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Chicken standing with tail in air and pulsating vent

post #1 of 3
Thread Starter 

Hello,

 

We recently lost a chicken due to unknown reasons. We noticed today that one of our chickens was behaving a little off. She keeps her walking limited, and her tail goes straight up and you can clearly see her vent is pulsating, like she is straining in some way. Her comb is bleeding as well (maybe she is getting pecked?). We have brought her into the warm house way from the other hens. She is in a large dog crate with water which she has been drinking from what we can tell. We have checked her comb and it is soft and squishy and we checked to see if there is an egg bound, nothing was felt. However we are still new to chickens and after having lost one recently we did use some olive oil to see if that will help if there is in fact an egg (maybe I didn't feel it?) just to be safe.

 

Any suggestions on what else could be the problem? What else we could do? She has no mites or worms seen. Clean vent so no diarrhea or anything like that. Maybe there isn't even something wrong other then her comb being pecked by the others. (There was some noise today and we thought maybe there was some fighting due to a new pecking order after we lost a hen?) Any suggestions would be appreciated.

post #2 of 3
Thread Starter 
Oh and we were down by one egg. Safe to assume she hasn't laid yet. Not to sure. They are Miller Brown Leghorns and we usually get one egg a day from each hen.
post #3 of 3

Sorry no one has replied. I know how easy it is to get worried about your other chickens after losing one for mysterious reasons.

 

From your description of your hens' behavior, it would seem she's behaving perfectly normal. It's normal for the tail of a healthy chicken to be held aloft, and it's also normal for the vent of a laying hen to pulsate. It's how the sperm from a rooster's mating is able to get up where it can fertilize the egg before she lays it.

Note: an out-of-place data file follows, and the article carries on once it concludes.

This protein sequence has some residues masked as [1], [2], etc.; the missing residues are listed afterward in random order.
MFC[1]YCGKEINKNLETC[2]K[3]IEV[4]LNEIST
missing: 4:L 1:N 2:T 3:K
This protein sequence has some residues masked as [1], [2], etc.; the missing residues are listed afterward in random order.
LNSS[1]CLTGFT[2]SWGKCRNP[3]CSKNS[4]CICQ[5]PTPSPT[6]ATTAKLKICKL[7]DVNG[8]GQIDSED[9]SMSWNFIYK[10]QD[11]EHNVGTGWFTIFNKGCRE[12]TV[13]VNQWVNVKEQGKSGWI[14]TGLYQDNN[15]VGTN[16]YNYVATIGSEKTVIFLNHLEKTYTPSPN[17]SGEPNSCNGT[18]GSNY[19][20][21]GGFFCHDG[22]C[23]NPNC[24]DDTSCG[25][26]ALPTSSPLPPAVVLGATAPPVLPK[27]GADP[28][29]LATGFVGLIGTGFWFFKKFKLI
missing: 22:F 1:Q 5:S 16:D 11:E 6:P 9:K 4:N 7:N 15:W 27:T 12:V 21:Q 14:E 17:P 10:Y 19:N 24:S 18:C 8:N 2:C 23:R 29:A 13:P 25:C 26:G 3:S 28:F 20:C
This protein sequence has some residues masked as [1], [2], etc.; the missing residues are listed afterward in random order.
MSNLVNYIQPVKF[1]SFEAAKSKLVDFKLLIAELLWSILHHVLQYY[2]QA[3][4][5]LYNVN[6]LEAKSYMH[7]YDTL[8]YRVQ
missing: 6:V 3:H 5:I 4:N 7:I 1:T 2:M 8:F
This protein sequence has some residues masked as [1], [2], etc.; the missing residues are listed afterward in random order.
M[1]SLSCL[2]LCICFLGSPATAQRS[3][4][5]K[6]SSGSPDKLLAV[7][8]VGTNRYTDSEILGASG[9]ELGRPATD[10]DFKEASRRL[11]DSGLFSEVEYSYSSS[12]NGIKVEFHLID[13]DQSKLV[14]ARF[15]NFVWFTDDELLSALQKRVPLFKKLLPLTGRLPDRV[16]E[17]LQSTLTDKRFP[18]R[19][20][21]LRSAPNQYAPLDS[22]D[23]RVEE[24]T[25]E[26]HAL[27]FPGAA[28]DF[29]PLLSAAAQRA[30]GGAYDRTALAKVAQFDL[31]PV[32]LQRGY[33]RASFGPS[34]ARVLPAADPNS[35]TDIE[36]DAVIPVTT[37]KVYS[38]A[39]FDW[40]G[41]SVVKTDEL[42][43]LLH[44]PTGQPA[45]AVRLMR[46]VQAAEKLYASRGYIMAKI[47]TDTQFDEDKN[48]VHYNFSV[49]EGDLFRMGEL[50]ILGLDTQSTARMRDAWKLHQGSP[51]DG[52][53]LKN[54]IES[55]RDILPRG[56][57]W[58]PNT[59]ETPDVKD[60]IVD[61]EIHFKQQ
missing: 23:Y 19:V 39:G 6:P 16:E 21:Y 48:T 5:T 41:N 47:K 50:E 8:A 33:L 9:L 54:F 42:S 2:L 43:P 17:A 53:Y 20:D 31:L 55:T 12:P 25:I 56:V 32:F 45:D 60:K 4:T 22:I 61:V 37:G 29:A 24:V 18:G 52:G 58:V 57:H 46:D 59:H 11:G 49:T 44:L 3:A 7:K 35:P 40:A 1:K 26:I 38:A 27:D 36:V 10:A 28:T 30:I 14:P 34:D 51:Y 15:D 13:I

When a chicken isn't feeling well or is in pain, she holds her tail down low, and she stops being vocal. Chickens become mute when they're sick or in pain. They don't cry and complain like other animals do. When they feel well, they are chatterboxes.

 

It must be very cold up where you are, and bringing your hen inside where it's much, much warmer than outside where she has been living is not good for her. Watch her comb and wattles while you have her indoors. If they turn bright cherry red, it means she's suffering from overheating. If she's panting, it also confirms it.

 

It is better to keep a chicken where it's only around twenty degrees maximum warmer than outside where they normally are to avoid heat stress. When you return her, if she's been inside for an extended period, she may be better off getting slowly re-acclimated to the freezing temps.

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